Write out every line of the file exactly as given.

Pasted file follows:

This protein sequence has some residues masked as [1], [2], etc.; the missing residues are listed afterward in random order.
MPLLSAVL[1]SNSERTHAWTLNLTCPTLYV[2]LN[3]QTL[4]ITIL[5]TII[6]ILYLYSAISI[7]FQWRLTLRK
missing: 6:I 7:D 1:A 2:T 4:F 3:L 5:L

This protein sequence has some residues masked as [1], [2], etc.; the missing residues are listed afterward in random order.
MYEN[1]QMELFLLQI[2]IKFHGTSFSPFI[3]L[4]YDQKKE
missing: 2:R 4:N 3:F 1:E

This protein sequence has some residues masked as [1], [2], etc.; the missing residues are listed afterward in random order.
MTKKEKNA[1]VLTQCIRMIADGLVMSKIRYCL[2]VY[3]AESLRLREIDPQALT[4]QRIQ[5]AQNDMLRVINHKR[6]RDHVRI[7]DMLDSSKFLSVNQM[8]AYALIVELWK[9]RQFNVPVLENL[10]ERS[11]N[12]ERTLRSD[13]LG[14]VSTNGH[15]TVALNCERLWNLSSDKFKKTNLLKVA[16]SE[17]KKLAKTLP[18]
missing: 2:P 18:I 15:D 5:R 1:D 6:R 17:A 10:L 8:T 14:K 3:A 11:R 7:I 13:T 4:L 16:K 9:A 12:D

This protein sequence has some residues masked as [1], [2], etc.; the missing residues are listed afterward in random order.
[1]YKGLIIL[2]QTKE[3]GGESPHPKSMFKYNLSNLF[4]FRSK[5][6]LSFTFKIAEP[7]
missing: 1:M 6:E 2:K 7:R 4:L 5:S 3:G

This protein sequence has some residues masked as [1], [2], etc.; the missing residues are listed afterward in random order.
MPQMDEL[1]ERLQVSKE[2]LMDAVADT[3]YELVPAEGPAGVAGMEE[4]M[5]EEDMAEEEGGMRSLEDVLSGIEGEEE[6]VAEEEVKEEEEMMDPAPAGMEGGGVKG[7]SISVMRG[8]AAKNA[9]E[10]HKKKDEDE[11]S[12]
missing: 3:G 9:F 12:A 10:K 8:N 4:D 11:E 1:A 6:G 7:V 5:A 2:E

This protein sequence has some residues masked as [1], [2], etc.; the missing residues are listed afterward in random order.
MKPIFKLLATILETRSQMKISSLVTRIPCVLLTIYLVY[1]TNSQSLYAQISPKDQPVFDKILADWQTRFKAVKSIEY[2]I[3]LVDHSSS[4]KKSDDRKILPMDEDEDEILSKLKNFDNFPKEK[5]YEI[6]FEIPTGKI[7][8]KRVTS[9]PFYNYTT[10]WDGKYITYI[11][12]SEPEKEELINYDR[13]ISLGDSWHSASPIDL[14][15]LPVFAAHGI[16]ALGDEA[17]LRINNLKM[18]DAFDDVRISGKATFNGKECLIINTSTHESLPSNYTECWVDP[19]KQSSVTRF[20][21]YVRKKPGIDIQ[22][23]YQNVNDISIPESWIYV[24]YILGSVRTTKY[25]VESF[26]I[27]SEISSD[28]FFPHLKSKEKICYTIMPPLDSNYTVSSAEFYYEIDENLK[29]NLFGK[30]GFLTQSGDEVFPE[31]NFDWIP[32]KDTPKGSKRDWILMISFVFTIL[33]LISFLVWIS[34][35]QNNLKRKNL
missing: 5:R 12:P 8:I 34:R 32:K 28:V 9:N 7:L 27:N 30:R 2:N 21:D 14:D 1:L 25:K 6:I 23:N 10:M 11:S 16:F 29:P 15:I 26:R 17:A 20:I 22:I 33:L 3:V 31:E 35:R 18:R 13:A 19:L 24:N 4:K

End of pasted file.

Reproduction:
This protein sequence has some residues masked as [1], [2], etc.; the missing residues are listed afterward in random order.
MPLLSAVL[1]SNSERTHAWTLNLTCPTLYV[2]LN[3]QTL[4]ITIL[5]TII[6]ILYLYSAISI[7]FQWRLTLRK
missing: 6:I 7:D 1:A 2:T 4:F 3:L 5:L

This protein sequence has some residues masked as [1], [2], etc.; the missing residues are listed afterward in random order.
MYEN[1]QMELFLLQI[2]IKFHGTSFSPFI[3]L[4]YDQKKE
missing: 2:R 4:N 3:F 1:E

This protein sequence has some residues masked as [1], [2], etc.; the missing residues are listed afterward in random order.
MTKKEKNA[1]VLTQCIRMIADGLVMSKIRYCL[2]VY[3]AESLRLREIDPQALT[4]QRIQ[5]AQNDMLRVINHKR[6]RDHVRI[7]DMLDSSKFLSVNQM[8]AYALIVELWK[9]RQFNVPVLENL[10]ERS[11]N[12]ERTLRSD[13]LG[14]VSTNGH[15]TVALNCERLWNLSSDKFKKTNLLKVA[16]SE[17]KKLAKTLP[18]
missing: 2:P 18:I 15:D 5:R 1:D 6:R 17:A 10:L 8:T 14:K 3:A 11:R 7:I 13:T 4:L 16:K 9:A 12:D

This protein sequence has some residues masked as [1], [2], etc.; the missing residues are listed afterward in random order.
[1]YKGLIIL[2]QTKE[3]GGESPHPKSMFKYNLSNLF[4]FRSK[5][6]LSFTFKIAEP[7]
missing: 1:M 6:E 2:K 7:R 4:L 5:S 3:G

This protein sequence has some residues masked as [1], [2], etc.; the missing residues are listed afterward in random order.
MPQMDEL[1]ERLQVSKE[2]LMDAVADT[3]YELVPAEGPAGVAGMEE[4]M[5]EEDMAEEEGGMRSLEDVLSGIEGEEE[6]VAEEEVKEEEEMMDPAPAGMEGGGVKG[7]SISVMRG[8]AAKNA[9]E[10]HKKKDEDE[11]S[12]
missing: 3:G 9:F 12:A 10:K 8:N 4:D 11:E 1:A 6:G 7:V 5:A 2:E

This protein sequence has some residues masked as [1], [2], etc.; the missing residues are listed afterward in random order.
MKPIFKLLATILETRSQMKISSLVTRIPCVLLTIYLVY[1]TNSQSLYAQISPKDQPVFDKILADWQTRFKAVKSIEY[2]I[3]LVDHSSS[4]KKSDDRKILPMDEDEDEILSKLKNFDNFPKEK[5]YEI[6]FEIPTGKI[7][8]KRVTS[9]PFYNYTT[10]WDGKYITYI[11][12]SEPEKEELINYDR[13]ISLGDSWHSASPIDL[14][15]LPVFAAHGI[16]ALGDEA[17]LRINNLKM[18]DAFDDVRISGKATFNGKECLIINTSTHESLPSNYTECWVDP[19]KQSSVTRF[20][21]YVRKKPGIDIQ[22][23]YQNVNDISIPESWIYV[24]YILGSVRTTKY[25]VESF[26]I[27]SEISSD[28]FFPHLKSKEKICYTIMPPLDSNYTVSSAEFYYEIDENLK[29]NLFGK[30]GFLTQSGDEVFPE[31]NFDWIP[32]KDTPKGSKRDWILMISFVFTIL[33]LISFLVWIS[34][35]QNNLKRKNL
missing: 5:R 12:P 8:I 34:R 32:K 28:V 9:N 7:L 27:N 30:R 2:N 21:D 14:D 1:L 25:K 6:I 23:N 10:M 11:S 16:F 29:P 15:I 26:R 17:A 20:I 22:I 33:L 3:V 31:E 35:R 18:R 13:A 19:L 24:N 4:K